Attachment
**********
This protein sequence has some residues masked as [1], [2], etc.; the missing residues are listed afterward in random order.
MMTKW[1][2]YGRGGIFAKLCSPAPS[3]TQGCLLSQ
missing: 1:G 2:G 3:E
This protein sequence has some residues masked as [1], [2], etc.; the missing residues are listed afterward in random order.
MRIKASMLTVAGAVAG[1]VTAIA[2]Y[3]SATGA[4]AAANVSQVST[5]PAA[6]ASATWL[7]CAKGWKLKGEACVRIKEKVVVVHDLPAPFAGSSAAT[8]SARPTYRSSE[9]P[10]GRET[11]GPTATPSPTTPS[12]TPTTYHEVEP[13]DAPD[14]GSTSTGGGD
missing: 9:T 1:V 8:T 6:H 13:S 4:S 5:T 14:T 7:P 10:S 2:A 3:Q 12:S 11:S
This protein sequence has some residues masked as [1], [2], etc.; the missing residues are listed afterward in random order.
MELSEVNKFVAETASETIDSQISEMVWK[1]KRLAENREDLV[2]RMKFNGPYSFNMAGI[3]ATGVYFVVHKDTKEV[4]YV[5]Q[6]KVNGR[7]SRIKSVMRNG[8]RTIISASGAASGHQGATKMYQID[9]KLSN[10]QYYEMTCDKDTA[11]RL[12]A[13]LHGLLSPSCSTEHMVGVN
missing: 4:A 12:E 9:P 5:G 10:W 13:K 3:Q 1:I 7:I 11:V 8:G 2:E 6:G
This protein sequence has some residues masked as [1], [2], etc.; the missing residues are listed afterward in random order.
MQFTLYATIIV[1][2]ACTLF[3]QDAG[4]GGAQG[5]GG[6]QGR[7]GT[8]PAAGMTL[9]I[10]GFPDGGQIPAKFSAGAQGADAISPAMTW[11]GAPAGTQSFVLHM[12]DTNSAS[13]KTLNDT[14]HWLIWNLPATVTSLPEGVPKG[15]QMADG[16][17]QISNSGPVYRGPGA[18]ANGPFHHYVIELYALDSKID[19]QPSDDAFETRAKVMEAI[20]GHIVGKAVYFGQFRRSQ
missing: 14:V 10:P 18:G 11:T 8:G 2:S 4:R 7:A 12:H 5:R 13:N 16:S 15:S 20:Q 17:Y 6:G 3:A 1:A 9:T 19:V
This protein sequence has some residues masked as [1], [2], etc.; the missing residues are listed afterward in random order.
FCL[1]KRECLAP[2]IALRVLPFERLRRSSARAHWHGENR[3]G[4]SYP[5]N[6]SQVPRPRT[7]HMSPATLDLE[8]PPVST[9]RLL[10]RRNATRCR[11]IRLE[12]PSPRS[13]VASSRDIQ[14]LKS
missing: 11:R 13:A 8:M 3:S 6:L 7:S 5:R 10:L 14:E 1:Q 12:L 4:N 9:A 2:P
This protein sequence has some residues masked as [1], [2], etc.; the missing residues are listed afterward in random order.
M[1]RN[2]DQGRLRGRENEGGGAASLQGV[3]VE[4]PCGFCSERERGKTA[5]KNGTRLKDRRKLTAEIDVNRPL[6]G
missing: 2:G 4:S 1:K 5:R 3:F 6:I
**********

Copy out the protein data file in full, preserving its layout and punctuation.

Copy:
This protein sequence has some residues masked as [1], [2], etc.; the missing residues are listed afterward in random order.
MMTKW[1][2]YGRGGIFAKLCSPAPS[3]TQGCLLSQ
missing: 1:G 2:G 3:E
This protein sequence has some residues masked as [1], [2], etc.; the missing residues are listed afterward in random order.
MRIKASMLTVAGAVAG[1]VTAIA[2]Y[3]SATGA[4]AAANVSQVST[5]PAA[6]ASATWL[7]CAKGWKLKGEACVRIKEKVVVVHDLPAPFAGSSAAT[8]SARPTYRSSE[9]P[10]GRET[11]GPTATPSPTTPS[12]TPTTYHEVEP[13]DAPD[14]GSTSTGGGD
missing: 9:T 1:V 8:T 6:H 13:S 4:S 5:T 14:T 7:P 10:S 2:A 3:Q 12:S 11:S
This protein sequence has some residues masked as [1], [2], etc.; the missing residues are listed afterward in random order.
MELSEVNKFVAETASETIDSQISEMVWK[1]KRLAENREDLV[2]RMKFNGPYSFNMAGI[3]ATGVYFVVHKDTKEV[4]YV[5]Q[6]KVNGR[7]SRIKSVMRNG[8]RTIISASGAASGHQGATKMYQID[9]KLSN[10]QYYEMTCDKDTA[11]RL[12]A[13]LHGLLSPSCSTEHMVGVN
missing: 4:A 12:E 9:P 5:G 10:W 13:K 3:Q 1:I 7:I 11:V 8:G 2:E 6:G
This protein sequence has some residues masked as [1], [2], etc.; the missing residues are listed afterward in random order.
MQFTLYATIIV[1][2]ACTLF[3]QDAG[4]GGAQG[5]GG[6]QGR[7]GT[8]PAAGMTL[9]I[10]GFPDGGQIPAKFSAGAQGADAISPAMTW[11]GAPAGTQSFVLHM[12]DTNSAS[13]KTLNDT[14]HWLIWNLPATVTSLPEGVPKG[15]QMADG[16][17]QISNSGPVYRGPGA[18]ANGPFHHYVIELYALDSKID[19]QPSDDAFETRAKVMEAI[20]GHIVGKAVYFGQFRRSQ
missing: 14:V 10:P 18:G 11:T 8:G 2:S 4:R 7:A 12:H 5:R 13:N 16:S 15:S 20:Q 17:Y 6:G 3:A 1:A 9:T 19:V
This protein sequence has some residues masked as [1], [2], etc.; the missing residues are listed afterward in random order.
FCL[1]KRECLAP[2]IALRVLPFERLRRSSARAHWHGENR[3]G[4]SYP[5]N[6]SQVPRPRT[7]HMSPATLDLE[8]PPVST[9]RLL[10]RRNATRCR[11]IRLE[12]PSPRS[13]VASSRDIQ[14]LKS
missing: 11:R 13:A 8:M 3:S 6:L 7:S 5:R 10:L 14:E 1:Q 12:L 4:N 9:A 2:P
This protein sequence has some residues masked as [1], [2], etc.; the missing residues are listed afterward in random order.
M[1]RN[2]DQGRLRGRENEGGGAASLQGV[3]VE[4]PCGFCSERERGKTA[5]KNGTRLKDRRKLTAEIDVNRPL[6]G
missing: 2:G 4:S 1:K 5:R 3:F 6:I